Food for Thought -- Understanding
Food Allergies in Kids
Washington University in St. Louis
Every year, thousands of parents learn of their children's food
allergies following a reaction that can affect many body systems, including the
respiratory system, the gastrointestinal tract, skin or cardiovascular system.
About 2 million school age children have a food allergy, and one child in 20
under age 3 has a food allergy.
Food allergies develop when the immune system misinterprets a food as harmful
and develops an immune response against the food. Before experiencing an
allergic reaction to a food, a child must have been exposed to the food at least
once before, which can occur through breast milk. If a child develops allergy
antibodies (called IgE) to a food protein, reexposure to that food may be
accompanied by a release of histamine and other chemicals. These chemicals
produce the allergic symptoms.
Allergies of any kind are often inherited. A child with two allergic parents
is more likely to develop food allergies than someone with one allergic parent,
even if the parent’s allergy is to something other than food, such as pollen.
Leonard Bacharier, M.D., assistant professor of pediatrics at Washington
University School of Medicine in St. Louis and an attending physician in
pediatric allergy and pulmonary medicine at St. Louis Children's Hospital, said
some evidence shows that starting babies too early – before age 4-6 months – on
solid food increases the risk of food allergies.
“There are many different recommendations about what age to allow certain
foods, making it confusing and frustrating to many parents,” he says. “However,
general guidelines suggest delaying the introduction of the common and most
dangerous offenders as long as possible – at least until age 2. In addition,
exclusive breastfeeding for the first four to six months of life appears to
decrease the likelihood of subsequent allergy.”
Specifically, the American Academy of Pediatrics offers the following
guidelines of when to introduce certain foods: after age 1 – cow’s milk; after
age 2 – eggs; and after age 3 – fish, shellfish, peanuts and tree nuts (such as
almonds, cashews and walnuts).
The eight foods that cause 90 percent of food allergies include:
• Tree nuts (walnuts, pecans, pistachios, Brazil nuts, cashews, almonds and
Symptoms of an allergic reaction can range from mild to severe, and may
include one or more of the following:
• Hives (a red intensely itchy rash)
• Tingling sensation in the mouth
• Swelling of the tongue and/or throat
• Difficulty breathing, coughing and/or wheezing
• Nausea and vomiting
• Abdominal cramps
• Drop in blood pressure
• Loss of consciousness
• Anaphylaxis is a combination of several of these symptoms and is a life
threatening medical emergency.
The only effective approach for the treatment of food allergy is dietary
avoidance, Bacharier says.
“While this may sound simple, it actually requires extreme dedication and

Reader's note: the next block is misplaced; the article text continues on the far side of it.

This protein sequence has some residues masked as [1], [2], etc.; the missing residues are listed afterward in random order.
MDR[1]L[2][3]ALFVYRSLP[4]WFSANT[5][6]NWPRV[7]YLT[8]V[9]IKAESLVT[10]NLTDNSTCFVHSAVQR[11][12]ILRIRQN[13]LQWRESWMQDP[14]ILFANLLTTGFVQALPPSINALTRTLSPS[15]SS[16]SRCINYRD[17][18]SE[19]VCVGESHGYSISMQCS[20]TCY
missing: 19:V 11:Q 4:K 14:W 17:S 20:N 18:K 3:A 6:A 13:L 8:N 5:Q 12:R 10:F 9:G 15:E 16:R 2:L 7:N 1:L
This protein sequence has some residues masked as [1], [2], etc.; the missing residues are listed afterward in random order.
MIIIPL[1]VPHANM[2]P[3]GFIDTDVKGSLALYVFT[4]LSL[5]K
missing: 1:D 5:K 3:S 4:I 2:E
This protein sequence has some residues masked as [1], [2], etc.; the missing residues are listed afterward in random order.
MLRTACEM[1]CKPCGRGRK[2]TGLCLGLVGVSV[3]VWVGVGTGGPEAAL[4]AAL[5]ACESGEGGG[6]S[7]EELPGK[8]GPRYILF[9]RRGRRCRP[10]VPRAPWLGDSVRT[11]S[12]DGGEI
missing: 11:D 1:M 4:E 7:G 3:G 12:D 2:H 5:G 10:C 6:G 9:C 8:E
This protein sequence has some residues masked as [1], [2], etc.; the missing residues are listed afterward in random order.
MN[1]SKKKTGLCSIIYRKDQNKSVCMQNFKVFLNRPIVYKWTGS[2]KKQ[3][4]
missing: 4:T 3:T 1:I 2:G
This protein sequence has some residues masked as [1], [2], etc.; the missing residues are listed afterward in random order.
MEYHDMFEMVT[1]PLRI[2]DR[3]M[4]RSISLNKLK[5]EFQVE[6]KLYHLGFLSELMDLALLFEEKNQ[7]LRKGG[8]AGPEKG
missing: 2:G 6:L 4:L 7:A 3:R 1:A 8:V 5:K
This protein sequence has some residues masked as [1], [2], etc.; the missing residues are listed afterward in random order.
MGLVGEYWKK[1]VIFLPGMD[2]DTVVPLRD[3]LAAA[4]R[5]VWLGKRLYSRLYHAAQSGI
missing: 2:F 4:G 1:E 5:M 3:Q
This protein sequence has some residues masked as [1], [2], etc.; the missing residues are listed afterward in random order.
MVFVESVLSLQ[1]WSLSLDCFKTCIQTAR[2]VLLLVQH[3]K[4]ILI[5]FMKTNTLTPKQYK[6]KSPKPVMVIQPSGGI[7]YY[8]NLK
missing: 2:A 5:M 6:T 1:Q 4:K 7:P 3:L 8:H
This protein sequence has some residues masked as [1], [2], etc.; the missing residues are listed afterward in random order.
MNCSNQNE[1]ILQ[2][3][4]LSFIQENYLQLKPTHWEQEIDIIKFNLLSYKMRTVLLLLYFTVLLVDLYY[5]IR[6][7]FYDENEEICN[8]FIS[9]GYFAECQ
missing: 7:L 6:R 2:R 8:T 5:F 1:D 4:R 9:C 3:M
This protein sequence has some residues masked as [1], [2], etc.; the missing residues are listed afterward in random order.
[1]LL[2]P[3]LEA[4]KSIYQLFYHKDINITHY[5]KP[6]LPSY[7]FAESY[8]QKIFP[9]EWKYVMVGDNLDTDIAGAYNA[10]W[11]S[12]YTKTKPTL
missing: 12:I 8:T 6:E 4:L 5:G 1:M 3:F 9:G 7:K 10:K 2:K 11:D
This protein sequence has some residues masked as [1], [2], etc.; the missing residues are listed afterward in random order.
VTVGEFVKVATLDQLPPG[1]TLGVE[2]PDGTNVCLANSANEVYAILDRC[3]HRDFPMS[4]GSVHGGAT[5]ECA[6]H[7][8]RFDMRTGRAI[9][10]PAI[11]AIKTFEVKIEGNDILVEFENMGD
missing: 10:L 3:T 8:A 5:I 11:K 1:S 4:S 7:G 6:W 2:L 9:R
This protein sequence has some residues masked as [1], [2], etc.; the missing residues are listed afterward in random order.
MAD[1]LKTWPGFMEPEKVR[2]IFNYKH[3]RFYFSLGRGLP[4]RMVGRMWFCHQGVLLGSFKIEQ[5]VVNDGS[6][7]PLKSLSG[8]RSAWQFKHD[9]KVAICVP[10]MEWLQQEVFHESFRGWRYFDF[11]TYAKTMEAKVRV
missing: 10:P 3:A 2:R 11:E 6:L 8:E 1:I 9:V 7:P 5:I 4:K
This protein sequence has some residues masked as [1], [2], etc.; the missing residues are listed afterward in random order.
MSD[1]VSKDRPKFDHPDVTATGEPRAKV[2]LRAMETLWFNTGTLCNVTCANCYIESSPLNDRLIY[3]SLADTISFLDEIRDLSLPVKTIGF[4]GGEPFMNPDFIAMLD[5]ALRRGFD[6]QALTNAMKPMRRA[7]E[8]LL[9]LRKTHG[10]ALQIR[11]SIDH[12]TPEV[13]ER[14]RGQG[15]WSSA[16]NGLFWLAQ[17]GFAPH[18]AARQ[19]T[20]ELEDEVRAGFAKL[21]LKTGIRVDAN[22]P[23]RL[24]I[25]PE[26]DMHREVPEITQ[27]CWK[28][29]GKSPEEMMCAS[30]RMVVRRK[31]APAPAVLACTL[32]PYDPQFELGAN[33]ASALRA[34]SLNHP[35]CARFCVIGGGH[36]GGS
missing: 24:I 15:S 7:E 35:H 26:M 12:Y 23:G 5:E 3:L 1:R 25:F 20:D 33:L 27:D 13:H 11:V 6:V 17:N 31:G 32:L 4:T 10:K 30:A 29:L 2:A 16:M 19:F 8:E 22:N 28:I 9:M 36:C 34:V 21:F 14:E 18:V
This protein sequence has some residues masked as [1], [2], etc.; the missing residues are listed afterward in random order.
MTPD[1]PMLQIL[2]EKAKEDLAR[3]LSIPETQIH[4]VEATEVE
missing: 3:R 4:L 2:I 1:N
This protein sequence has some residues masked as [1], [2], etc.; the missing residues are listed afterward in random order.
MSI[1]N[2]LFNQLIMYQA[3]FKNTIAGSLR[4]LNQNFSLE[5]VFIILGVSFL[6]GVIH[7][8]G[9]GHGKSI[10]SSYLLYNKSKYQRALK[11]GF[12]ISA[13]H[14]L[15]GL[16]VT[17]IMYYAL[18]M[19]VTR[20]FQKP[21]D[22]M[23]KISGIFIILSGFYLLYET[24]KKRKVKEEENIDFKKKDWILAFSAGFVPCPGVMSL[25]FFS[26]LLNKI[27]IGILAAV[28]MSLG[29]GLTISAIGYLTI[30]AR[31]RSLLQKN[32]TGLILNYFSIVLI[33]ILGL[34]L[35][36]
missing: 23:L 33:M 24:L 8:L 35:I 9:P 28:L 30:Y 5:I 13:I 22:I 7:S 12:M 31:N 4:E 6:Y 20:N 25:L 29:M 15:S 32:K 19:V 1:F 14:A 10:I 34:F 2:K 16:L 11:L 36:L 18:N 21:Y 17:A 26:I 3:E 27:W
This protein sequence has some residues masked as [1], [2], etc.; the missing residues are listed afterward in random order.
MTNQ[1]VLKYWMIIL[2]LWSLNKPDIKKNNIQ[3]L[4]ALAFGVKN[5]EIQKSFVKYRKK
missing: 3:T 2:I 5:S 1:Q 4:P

attention to detail,” he says. “Parents of food allergic children must become
experts at reading ingredient labels on all foods. Peanuts, soy, wheat, milk and
eggs are common ingredients of many packaged foods.”
In addition to looking for terms like “milk” or “egg” in ingredient lists,
parents must learn to recognize the other terms used on labels which indicate
the presence of milk or egg proteins, such as casein and albumin. Government
agencies have been working toward improving food ingredient labeling so food
allergic consumers can more easily determine which foods they may need to avoid.
“As a general rule: if a product doesn't have a label, people with food
allergies should not eat that food,” Bacharier says.
Even with meticulous attention to dietary contents, accidental ingestions
occur. Patients who have experienced a significant allergic reaction to a food
should always carry and know how to use injectable epinephrine and
antihistamines to treat reactions. Especially in the case of children with food
allergy, people who are commonly around the patient, such as teachers or daycare
workers, should also know how and when to use the injectable epinephrine. Those
with food allergies should also wear an identification bracelet that describes
It’s important to properly and accurately diagnose a food allergy. Surveys
suggest that more than 25 percent of households believe that at least one family
member has a food allergy. However, when patients are carefully evaluated by an
expert in food allergy, the overwhelming majority of patients are found to not
be allergic to the suspected food. Talk to your child’s pediatrician about the
tests that are available.
The good news is that most children allergic to milk, soy, egg and wheat will
lose their sensitivity as they grow. The majority of children with allergy to
milk or egg will be able to eat these foods by school age. However, about 2
percent of people have food allergies as adults, with the majority having
developed them as children. While allergy to egg and milk carry a good prognosis
in terms of being “outgrown” during childhood, allergy to peanuts, tree nuts,
fish and shellfish are generally lifelong.
Washington University School of Medicine's full-time and volunteer faculty
physicians also are the medical staff of Barnes-Jewish and St. Louis Children's
hospitals. The School of Medicine is one of the leading medical research,
teaching and patient care institutions in the nation, currently ranked fourth in
the nation by U.S. News & World Report. Through its affiliations with
Barnes-Jewish and St. Louis Children's hospitals, the School of Medicine is
linked to BJC HealthCare.